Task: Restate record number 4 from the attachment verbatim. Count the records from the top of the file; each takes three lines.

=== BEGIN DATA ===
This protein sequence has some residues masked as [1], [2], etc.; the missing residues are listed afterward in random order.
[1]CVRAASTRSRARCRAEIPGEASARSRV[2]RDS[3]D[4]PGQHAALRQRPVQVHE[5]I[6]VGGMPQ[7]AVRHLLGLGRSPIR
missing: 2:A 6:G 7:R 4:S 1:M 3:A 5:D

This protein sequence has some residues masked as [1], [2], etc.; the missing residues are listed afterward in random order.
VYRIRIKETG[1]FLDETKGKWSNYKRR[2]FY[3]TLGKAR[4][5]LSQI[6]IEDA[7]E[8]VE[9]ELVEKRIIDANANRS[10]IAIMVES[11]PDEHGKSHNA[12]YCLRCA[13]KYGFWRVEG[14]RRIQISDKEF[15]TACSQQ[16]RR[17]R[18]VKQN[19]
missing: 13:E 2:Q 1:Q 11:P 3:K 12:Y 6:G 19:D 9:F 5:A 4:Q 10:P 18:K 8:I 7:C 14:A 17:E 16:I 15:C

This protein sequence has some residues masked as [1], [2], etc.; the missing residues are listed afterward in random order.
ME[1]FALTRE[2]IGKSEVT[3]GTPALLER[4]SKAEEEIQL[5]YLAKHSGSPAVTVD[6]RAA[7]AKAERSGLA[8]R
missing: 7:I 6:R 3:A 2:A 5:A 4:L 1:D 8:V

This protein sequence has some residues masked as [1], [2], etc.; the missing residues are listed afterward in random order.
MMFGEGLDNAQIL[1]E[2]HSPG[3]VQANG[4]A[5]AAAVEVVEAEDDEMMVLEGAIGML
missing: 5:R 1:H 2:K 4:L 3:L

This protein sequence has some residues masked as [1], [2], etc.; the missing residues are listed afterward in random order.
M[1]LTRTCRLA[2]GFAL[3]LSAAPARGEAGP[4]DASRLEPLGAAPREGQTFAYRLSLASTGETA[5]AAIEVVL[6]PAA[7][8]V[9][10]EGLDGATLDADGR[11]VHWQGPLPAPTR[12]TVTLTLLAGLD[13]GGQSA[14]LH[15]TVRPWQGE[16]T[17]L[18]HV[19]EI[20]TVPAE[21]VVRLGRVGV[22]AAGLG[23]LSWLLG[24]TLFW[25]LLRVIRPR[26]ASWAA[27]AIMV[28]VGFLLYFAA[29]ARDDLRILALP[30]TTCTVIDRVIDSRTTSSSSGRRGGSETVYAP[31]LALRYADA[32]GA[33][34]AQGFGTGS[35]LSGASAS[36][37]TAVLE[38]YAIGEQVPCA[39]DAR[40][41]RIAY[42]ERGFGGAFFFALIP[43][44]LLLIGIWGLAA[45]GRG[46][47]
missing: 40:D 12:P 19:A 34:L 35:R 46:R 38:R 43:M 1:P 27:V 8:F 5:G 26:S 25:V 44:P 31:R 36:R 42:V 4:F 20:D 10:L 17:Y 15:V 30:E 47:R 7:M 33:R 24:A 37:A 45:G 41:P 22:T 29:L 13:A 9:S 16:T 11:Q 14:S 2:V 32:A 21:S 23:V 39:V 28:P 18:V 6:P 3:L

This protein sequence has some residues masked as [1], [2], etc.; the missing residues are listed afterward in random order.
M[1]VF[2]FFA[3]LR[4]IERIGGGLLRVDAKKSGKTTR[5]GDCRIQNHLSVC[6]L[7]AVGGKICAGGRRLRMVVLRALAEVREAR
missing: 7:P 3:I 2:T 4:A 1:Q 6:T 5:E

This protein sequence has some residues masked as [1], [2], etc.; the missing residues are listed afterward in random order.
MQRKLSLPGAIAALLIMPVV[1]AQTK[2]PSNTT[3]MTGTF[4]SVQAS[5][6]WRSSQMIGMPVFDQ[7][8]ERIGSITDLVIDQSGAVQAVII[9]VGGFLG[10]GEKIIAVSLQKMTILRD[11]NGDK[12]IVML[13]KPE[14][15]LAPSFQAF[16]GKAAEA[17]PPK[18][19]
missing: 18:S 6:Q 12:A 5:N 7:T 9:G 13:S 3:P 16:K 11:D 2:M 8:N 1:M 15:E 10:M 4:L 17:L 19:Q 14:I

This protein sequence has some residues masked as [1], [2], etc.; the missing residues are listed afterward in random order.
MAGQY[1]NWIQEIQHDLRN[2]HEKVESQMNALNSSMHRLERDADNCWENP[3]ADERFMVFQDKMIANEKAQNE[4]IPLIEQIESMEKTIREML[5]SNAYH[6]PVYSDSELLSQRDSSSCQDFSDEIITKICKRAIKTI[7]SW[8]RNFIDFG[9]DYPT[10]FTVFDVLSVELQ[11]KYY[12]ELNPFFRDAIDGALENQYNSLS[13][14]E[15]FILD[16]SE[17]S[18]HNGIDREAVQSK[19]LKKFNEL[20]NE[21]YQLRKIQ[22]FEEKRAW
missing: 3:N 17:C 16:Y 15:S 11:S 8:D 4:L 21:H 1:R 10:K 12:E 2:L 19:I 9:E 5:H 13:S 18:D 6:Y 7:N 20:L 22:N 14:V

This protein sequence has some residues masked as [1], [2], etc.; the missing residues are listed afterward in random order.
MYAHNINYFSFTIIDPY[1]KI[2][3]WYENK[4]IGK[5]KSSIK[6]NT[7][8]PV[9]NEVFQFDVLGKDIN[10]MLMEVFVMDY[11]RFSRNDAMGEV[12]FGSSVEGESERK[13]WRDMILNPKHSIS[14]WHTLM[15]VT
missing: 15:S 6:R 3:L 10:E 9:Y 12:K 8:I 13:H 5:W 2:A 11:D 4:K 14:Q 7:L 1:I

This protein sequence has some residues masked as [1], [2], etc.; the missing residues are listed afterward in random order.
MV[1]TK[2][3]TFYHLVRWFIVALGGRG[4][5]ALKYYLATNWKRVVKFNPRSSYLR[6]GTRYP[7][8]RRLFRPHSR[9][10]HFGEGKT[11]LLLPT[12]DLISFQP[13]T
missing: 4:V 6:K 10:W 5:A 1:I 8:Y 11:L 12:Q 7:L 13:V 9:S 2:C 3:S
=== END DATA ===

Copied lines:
This protein sequence has some residues masked as [1], [2], etc.; the missing residues are listed afterward in random order.
MMFGEGLDNAQIL[1]E[2]HSPG[3]VQANG[4]A[5]AAAVEVVEAEDDEMMVLEGAIGML
missing: 5:R 1:H 2:K 4:L 3:L